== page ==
West Virginia Bill Seeks to Hold Librarians Criminally Liable for Allowing Children Access to Obscene Books

A West Virginia bill seeks to hold librarians criminally liable for allowing children to access obscene books.

House Bill 4654 was passed by the West Virginia House of Delegates last week with a vote of 85-12.

The bill will now move to the state Senate for consideration.

Bill sponsor Del. Brandon Steele gave a fiery speech before members of the House Committee on the Judiciary on Monday, during which he reportedly said libraries were “the sanctuary for pedophilia” and that people need to be held accountable for exposing children to adult content.

“I’m voting to protect children from being groomed and targeted by pedophiles and get rid of the sanctuary that was set up in our code 25 years ago,” Steele said.

“What this bill does is remove an exemption from an existing crime,” Steele said. “What no one seems to want to talk about in here is that this is a crime everywhere except the public library or a school or a museum.”

Under the current law, schools, public libraries, and museums are exempt from laws protecting minors from obscene materials.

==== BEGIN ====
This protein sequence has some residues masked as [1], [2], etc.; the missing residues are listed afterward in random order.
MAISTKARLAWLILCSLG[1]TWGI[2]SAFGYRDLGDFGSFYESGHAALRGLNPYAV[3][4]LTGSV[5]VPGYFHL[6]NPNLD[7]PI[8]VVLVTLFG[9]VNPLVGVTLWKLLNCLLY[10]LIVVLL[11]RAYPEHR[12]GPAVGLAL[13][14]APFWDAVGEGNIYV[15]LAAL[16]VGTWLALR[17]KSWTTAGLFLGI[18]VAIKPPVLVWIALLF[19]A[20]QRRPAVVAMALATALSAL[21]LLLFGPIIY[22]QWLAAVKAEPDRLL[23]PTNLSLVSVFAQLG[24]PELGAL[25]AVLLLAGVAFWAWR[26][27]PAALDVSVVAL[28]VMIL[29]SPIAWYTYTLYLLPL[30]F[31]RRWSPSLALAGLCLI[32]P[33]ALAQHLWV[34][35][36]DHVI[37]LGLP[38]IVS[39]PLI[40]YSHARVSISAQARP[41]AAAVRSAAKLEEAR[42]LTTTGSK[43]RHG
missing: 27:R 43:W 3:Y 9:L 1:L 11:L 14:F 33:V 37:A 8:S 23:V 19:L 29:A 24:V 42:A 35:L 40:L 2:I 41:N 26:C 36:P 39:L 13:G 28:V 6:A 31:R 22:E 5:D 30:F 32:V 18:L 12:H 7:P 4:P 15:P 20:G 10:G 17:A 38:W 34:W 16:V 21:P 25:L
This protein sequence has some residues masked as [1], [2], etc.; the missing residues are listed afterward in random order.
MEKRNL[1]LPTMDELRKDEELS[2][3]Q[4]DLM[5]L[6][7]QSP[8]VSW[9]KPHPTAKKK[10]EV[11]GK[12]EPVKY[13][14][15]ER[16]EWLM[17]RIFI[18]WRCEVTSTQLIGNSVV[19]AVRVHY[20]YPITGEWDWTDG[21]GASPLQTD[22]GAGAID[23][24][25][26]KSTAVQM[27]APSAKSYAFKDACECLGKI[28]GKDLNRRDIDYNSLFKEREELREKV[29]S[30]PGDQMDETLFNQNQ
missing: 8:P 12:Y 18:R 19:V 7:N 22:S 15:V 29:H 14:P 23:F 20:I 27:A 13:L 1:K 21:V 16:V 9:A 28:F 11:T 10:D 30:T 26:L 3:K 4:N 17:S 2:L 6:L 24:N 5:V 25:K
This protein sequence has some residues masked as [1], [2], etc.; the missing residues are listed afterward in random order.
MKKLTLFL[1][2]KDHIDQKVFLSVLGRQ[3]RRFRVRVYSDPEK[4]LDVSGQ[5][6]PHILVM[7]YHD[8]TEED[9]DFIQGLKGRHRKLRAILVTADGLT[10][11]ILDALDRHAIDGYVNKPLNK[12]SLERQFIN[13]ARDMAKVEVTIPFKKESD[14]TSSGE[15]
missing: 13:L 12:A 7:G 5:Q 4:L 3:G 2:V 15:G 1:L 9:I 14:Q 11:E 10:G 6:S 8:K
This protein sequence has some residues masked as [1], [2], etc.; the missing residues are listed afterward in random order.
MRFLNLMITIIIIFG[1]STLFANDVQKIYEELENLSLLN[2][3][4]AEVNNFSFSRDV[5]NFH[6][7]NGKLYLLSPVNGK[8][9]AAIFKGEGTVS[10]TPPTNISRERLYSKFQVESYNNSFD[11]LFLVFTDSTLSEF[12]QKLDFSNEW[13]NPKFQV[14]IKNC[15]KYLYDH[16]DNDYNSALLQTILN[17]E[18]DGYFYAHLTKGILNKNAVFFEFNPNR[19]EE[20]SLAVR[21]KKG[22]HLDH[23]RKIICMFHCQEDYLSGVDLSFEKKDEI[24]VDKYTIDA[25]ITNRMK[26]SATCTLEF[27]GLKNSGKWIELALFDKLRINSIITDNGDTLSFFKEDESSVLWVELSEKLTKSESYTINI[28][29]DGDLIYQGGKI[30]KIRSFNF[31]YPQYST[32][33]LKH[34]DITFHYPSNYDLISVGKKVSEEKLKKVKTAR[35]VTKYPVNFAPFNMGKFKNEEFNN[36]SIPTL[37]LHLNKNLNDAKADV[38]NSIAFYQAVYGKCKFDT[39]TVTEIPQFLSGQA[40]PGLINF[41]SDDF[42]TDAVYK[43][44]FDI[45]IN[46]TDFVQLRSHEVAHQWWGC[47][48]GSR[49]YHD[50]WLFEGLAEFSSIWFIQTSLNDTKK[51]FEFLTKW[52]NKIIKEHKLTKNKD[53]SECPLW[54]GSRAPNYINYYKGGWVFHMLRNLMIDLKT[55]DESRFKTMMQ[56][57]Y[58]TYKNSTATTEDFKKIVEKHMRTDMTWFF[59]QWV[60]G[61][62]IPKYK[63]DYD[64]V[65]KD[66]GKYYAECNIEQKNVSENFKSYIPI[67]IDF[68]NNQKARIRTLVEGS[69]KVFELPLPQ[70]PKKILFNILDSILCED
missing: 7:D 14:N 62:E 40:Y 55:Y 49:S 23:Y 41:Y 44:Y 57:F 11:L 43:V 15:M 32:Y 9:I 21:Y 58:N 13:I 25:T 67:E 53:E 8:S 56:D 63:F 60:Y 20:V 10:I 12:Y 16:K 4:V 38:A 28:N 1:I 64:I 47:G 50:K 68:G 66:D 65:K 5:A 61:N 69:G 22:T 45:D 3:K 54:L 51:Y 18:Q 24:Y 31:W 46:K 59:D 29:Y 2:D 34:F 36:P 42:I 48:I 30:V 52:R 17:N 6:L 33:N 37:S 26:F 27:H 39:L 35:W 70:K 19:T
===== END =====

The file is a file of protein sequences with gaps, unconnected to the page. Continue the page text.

“What I hope the chilling effect of this legislation is is to remove the sanctuary for pedophilia that exists in our code,” Steele said. “I’m taking a vote to protect children from being groomed and targeted by pedophiles … and putting everyone in the same playing field. If it is a crime in the parking lot, it’s a crime in the building. Period.”

The Los Angeles Blade reports, “According to State Code 61-8A-2, any adult who knowingly and intentionally displays obscene matter to a minor could be charged with a felony, fined up to $25,000 and face up to five years in prison if convicted.”

The legislation is likely to make it through the Senate and be signed into law in the deep red state.

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